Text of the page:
Tool: Live Odds for Super Bowl Squares

If you were to flip a coin 10 times, what are the odds that it’d land heads every time? Pretty low, right? Maybe 1 out of 1,024 times you’ll see that outcome – not something you’d like to bet on. But let’s say you’ve already flipped the coin 9 times, and it’s come up heads every time. Wow! Lucky! If you’d bet on the coin landing heads every time (why did you do that? Were you even paying attention?), your chances of winning will have skyrocketed to 50%. That’s one hell of an increase in odds.

The same principles can be applied to Super Bowl Squares. Last year, I wrote up a post about what squares were the best, including an expected payout per square. This math holds true before any football is played, but the odds aren’t static – What happens in the game will affect the likelihood of later outcomes. So while my piece last year will have you fretting before the game is played, I’ve decided to write something that will have you cursing during the game as well.

I’m working with the same 3,962 game sample I was last year. You can see details about it in that post – I’m not going to waste your time or mine retreading old ground. Instead, I’m going to present you with the live odds table (clumsily titled “Final SuperbowlSquares – Chances Based on Previous Quarter”) and show how it’s used. (Yes, it’s interactive!™™™)

First, the link –

This is the beautiful, wonderful, number-y table that will guide us along our journey.

Now, the explanation –

Above is a screenshot of the Live Odds table. A bit of a walkthrough to explain what’s probably already obvious-

  • Columns/Filters-
    • Quarter- The quarter you are in.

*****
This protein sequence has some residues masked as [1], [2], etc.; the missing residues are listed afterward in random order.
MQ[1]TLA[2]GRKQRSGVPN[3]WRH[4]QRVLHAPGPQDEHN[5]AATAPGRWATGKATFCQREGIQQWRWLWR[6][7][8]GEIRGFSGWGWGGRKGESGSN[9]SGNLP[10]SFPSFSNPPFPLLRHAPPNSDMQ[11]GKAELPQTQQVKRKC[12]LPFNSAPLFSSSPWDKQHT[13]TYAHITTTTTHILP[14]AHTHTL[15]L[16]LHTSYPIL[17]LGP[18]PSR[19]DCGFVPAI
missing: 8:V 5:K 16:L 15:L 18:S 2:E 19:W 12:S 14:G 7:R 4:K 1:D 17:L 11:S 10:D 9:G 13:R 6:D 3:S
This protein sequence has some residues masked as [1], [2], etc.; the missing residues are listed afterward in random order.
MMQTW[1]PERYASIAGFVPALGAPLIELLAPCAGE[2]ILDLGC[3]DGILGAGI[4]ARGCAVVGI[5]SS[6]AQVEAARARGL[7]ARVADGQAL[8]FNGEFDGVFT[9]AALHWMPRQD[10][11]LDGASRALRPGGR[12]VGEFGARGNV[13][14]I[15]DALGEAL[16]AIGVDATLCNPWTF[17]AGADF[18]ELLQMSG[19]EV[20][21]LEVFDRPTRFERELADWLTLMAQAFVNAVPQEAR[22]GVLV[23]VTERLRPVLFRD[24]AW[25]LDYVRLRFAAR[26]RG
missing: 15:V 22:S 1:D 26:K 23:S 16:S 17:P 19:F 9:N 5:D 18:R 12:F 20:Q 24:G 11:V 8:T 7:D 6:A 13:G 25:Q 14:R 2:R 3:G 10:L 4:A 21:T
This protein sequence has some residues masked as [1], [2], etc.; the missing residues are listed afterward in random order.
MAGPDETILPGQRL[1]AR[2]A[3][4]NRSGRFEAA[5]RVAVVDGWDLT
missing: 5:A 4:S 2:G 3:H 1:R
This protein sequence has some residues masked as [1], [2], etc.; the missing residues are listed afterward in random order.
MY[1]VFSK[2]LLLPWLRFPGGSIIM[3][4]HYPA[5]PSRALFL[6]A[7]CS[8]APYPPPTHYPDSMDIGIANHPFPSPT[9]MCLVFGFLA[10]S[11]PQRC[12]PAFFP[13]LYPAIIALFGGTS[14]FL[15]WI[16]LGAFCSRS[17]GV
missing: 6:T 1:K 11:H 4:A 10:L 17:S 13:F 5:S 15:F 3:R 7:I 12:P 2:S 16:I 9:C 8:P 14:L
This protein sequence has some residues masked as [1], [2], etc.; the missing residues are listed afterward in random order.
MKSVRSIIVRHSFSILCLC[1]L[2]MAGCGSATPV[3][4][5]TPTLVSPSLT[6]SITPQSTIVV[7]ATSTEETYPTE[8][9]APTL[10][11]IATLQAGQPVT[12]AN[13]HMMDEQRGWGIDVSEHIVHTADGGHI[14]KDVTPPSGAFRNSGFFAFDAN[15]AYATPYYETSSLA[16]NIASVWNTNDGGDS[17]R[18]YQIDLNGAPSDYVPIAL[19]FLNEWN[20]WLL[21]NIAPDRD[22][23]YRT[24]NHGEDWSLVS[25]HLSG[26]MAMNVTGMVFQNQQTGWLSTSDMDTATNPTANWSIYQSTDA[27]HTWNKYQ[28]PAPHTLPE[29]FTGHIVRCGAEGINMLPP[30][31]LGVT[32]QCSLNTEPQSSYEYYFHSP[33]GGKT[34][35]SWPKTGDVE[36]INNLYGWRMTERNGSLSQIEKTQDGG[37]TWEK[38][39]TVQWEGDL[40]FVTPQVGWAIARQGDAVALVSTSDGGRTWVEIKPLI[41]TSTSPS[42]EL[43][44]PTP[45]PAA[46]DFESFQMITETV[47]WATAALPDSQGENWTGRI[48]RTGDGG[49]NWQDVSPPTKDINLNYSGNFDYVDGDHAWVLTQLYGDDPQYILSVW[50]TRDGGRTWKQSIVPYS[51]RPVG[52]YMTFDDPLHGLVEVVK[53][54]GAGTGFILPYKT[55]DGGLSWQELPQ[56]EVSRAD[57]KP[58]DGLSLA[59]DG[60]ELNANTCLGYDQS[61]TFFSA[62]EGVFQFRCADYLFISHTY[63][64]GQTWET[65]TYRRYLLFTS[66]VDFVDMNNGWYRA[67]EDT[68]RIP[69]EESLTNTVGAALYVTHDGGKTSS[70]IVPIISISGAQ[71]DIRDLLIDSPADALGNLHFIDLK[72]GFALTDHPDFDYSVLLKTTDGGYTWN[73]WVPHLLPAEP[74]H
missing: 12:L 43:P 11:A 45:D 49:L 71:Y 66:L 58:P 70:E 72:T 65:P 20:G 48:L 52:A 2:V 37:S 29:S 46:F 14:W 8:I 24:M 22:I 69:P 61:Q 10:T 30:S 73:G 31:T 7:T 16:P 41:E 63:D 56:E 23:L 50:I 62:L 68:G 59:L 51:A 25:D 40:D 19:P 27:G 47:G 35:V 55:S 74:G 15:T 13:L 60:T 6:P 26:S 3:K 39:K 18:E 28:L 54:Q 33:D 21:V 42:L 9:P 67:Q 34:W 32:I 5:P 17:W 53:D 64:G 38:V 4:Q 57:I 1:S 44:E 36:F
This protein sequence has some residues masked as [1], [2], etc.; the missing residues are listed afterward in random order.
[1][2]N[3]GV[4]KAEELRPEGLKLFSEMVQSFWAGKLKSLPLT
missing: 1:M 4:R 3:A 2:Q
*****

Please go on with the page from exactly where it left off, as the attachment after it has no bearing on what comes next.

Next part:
• Start– The starting square for the quarter. Always starts with the lower number. Example: The second quarter begins and the score is 27-3. Select “3,7” from the “Start” on “Q2 Chances”.
    • Finish– The “finishing” square for a quarter. If you’ve selected the starting square, you’ll see the list of “finishing” squares in this column.
    • Percent– The odds that the “finishing” square will happen. Example: With “3,7” selected, we can see that there’s a 12.59% chance we’ll finish the 2nd quarter in a “3,7” square, a 10.37% chance we’ll end in “0,7”, etc. etc.
    • Sample Size– As the game goes on, the number of “starting points” will increase. This will cut down the number of games at each starting point. I’ve included the sample size so you know how big of a grain of salt to take the results with. Example: There are 405 games in the sample that started in the “3,7” square in Q2.
    • Results– Basically just Sample Size * Percent. Gives you a raw number of times something has happened. Example: Out of the 405 times Quarter 2 has started in the “3,7” square, only 4 times has it finished in the “3,6” square.

That’s it. Here’s a couple of ways you can use this tool –

  1. Follow along with the game, and use the table to figure out which squares are currently “the best”.
  2. Oh no! You got a terrible square! How are you even going to get to an 8,J square? Well, this won’t fix your shitty square, but it can help you visualize the path to it. Just select it from the “Finish” drop down and you can see what starting squares most often lead to your bad square.

That’s it! Please use this tool and enjoy.

Side note: The odds are quarter-dependent. Initially, I had combined the odds of each of the quarter in an attempt to simplify/increase sample size, but in doing so I believe I over-simplified it. The reason: Scoring is not equal across all quarters, so we can’t assume that, given the same starting position, the odds of different outcomes will be the same.

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